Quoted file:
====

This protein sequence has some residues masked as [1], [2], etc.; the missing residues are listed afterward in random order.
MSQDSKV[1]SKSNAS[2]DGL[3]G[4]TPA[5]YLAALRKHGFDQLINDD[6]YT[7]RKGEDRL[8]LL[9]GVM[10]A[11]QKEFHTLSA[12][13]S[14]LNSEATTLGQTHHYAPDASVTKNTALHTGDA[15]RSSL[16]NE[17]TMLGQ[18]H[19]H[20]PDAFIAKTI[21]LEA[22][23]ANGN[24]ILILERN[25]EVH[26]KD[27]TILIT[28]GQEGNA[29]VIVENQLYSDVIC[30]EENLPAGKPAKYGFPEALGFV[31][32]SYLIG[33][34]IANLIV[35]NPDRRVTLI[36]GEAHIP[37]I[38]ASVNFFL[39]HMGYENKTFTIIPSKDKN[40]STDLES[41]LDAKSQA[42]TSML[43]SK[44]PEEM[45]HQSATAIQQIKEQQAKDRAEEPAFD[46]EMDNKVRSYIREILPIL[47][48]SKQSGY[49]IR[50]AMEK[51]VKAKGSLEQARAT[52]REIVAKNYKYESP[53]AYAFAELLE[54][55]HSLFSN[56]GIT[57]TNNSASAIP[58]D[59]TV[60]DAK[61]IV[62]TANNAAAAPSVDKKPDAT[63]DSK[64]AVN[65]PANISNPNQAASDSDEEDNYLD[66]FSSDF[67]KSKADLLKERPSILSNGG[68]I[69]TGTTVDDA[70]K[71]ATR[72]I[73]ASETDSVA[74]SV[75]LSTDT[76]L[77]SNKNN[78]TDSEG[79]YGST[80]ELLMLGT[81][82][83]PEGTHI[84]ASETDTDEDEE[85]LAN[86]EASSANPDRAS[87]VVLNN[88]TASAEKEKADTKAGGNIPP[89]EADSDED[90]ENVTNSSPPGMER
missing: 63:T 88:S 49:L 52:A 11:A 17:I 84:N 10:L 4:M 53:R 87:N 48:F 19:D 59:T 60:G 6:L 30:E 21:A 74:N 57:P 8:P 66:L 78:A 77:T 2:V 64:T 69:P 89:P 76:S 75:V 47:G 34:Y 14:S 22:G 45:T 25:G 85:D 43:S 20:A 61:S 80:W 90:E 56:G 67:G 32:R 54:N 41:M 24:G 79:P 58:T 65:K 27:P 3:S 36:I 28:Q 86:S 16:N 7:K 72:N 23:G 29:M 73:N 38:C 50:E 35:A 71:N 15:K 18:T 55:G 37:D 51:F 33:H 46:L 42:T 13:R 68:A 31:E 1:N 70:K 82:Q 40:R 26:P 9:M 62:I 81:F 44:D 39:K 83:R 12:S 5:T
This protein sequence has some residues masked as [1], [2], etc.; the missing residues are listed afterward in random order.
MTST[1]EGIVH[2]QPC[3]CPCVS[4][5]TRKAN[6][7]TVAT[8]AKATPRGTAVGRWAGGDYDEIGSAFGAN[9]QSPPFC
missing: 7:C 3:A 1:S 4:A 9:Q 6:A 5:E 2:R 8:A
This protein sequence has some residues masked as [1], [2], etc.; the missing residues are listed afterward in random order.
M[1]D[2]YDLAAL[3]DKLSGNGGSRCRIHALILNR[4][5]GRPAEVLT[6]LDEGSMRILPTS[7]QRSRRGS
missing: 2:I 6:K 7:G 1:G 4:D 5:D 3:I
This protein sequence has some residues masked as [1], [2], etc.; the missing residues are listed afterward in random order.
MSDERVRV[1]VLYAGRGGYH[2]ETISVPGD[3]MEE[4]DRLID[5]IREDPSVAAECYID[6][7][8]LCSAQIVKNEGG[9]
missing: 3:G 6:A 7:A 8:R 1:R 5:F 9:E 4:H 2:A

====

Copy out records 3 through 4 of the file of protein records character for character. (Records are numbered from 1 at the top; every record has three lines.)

This protein sequence has some residues masked as [1], [2], etc.; the missing residues are listed afterward in random order.
M[1]D[2]YDLAAL[3]DKLSGNGGSRCRIHALILNR[4][5]GRPAEVLT[6]LDEGSMRILPTS[7]QRSRRGS
missing: 2:I 6:K 7:G 1:G 4:D 5:D 3:I
This protein sequence has some residues masked as [1], [2], etc.; the missing residues are listed afterward in random order.
MSDERVRV[1]VLYAGRGGYH[2]ETISVPGD[3]MEE[4]DRLID[5]IREDPSVAAECYID[6][7][8]LCSAQIVKNEGG[9]
missing: 3:G 6:A 7:A 8:R 1:R 5:F 9:E 4:H 2:A